This thesis combines anion responsive polymeric ionic liquids (PILs) with thermoresponsive polymers. The polymers have been synthesized with controlled radical polymerization methods. A water-insoluble PIL was used as a macro-chain transfer agent in synthesis of block copolymers with poly(N-isopropyl acrylamide) (PNIPAm). PNIPAm chains of various lengths were grown to the same PIL-block. These polymers show a lower cirical solution temperature (LCST) type behavior, typical to PNIPAm. The PIL block and the PNIPAm block interact strongly, no phase transition can be observed for the block copolymers with short PNIPAm chains. The block copolymers form complex aggregates in water. The hydrophobic PIL-homopolymer can be used to make stable particles in salt free water. Also triblock copolymers with a long central PNIPAm block and short water soluble PIL blocks were synthesized. These polymers also show interactions between the PIL and PNIPAm blocks. This can be seen for example as reduced enthalpy of phase transition for the triblock copolymers compared to the PNIPAm homopolymer. The triblock copolymers form complex aggregates at elevated temperatures. The LCST-type phase transtiton of weakly cationic poly(2-(dimethylamino)ethyl methacrylate) (PDMAEMA) can be modified with bis(trifluoromethane)sulfonamide (NTf2) ions. The presence of NTf2 induces also an upper critical solution temperature (UCST) type transition for PDMAEMA, if the polymer is charged enough. NTf2 turns PDMAEMA to a stronger base, presumably due to the effective screening of charges. NTf2 induces an UCST-type transition for strong polycations in the presence of an added electrolyte. The phase behavior of the polycation-NTf2 system can be influenced by addition of sodium chloride. Similar transition can also be induced by trifluoromethanesulfonate (OTf), though OTf is needed in much higher concetrations. This allows the use of OTf as the only salt. The NTf2-polycation interactions influence the phase behavior of copolymers of N-isopropyl acrylamide (NIPAm) and strongly cationic (3-acrylamidopropyl) trimethylammonium chloride (AMPTMA). With low AMPTMA content, the copolymers show LCST-type behavior in the presence of NTf2 and a copolymer with high AMPTMA-content shows UCST-type behavior. If NIPAm and AMPTMA are copolymerized in nearly equal amounts, both transitions may coexist.
  • Strandman, Satu (Helsingin yliopisto, 2008)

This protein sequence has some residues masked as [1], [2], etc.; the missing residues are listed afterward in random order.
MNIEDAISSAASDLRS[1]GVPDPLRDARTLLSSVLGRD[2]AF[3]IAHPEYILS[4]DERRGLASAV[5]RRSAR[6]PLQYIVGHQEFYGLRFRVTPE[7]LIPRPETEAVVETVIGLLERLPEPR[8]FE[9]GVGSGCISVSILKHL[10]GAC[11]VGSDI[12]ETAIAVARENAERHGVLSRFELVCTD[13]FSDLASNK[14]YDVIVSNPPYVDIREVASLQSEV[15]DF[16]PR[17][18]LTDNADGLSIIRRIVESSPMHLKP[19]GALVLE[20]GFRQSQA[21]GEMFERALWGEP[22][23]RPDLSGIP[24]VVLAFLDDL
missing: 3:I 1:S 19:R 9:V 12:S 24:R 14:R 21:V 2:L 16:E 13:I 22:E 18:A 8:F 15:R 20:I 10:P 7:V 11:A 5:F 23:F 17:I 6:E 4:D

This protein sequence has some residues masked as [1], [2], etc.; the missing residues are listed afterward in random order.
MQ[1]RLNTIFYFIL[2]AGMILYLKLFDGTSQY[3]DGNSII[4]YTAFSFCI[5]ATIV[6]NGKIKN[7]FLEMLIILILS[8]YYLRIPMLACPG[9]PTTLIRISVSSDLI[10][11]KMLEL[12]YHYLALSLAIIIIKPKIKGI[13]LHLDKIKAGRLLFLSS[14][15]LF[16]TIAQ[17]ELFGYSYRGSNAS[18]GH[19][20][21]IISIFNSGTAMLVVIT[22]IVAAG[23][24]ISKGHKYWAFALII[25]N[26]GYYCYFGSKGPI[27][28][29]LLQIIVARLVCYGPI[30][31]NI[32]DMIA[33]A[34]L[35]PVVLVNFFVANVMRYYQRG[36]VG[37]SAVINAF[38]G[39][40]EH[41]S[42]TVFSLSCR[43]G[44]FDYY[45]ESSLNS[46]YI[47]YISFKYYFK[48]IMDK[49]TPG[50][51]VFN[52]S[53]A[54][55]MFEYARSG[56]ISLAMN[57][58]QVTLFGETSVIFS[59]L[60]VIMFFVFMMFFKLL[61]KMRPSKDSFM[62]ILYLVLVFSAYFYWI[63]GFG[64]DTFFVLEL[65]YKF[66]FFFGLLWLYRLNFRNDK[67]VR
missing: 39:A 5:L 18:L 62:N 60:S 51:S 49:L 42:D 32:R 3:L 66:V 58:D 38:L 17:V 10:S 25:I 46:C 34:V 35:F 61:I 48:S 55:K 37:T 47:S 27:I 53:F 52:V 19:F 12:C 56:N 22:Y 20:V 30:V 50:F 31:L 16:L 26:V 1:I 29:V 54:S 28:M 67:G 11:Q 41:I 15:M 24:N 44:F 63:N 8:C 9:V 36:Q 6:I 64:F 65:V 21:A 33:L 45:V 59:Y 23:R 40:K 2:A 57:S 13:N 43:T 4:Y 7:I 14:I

New and emerging technologies based on polymeric materials have increased the demand for more advanced, tailor-made polymers. The synthesis of well-defined polymers and complex polymer architectures has been greatly facilitated due to the recent developments in controlled radical polymerization techniques, which has opened up new possibilities also in the design and preparation of functional nanostructures based on the supramolecular assembly. In nature, numerous structures of varying complexity can be produced upon the self-assembling of individual molecules, such as lipids and proteins, by noncovalent interactions. Such molecules are often amphiphilic, i.e. they consist of both hydrophilic and hydrophobic moieties. Hence, an important class of synthetic polymers possessing similar self-assembling characteristics is amphiphilic block copolymers. Amphiphilic block copolymers are composed of covalently linked hydrophilic and hydrophobic polymer chains, leading to characteristic solution properties. In block selective solvents, these polymers tend to associate to micelle-like aggregates of various morphologies, which can transform from one to another when the solution conditions are changed. Depending on the morphology, the potential applications of the self-assemblies lie in various fields of nanotechnology, for example, in the preparation of nanoparticles of different shapes or in templating of inorganic structures for nanomaterials, as well as in the encapsulation and delivery of compounds like drugs, dyes, anticorrosion agents, flavors, and fragrances. Amphiphilic block copolymers have also been investigated for industrial applications as rheology modifiers, emulsifiers, stabilizing agents of latexes or flocculants. The most commonly utilized amphiphilic block copolymers are linear ones, but recently the research has been directed towards more complex architectures, such as starlike or graft copolymers. Such polymers may exist in aqueous solutions in their self-assembled form but also as single molecules, so called unimolecular micelles having a core-shell structure even at low polymer concentrations, which makes them particularly attractive for solubilizing or binding hydrophobic compounds. The term ‘unimolecular micelle’ could in fact describe the structure of starlike amphiphilic block copolymers, which consist of linear block copolymers tethered to one point. Understanding the association processes is vital for controlling the self-assembling behavior of various polymer architectures. Thus, the current work focuses on investigating the self-assembling characteristics of well-defined amphiphilic star polymers both experimentally and by computer simulations. The overall work can be divided in two sections: the one focusing on the synthesis of star polymers by macrocyclic initiators and the other concentrating on the characterisation of amphiphilic star block copolymers.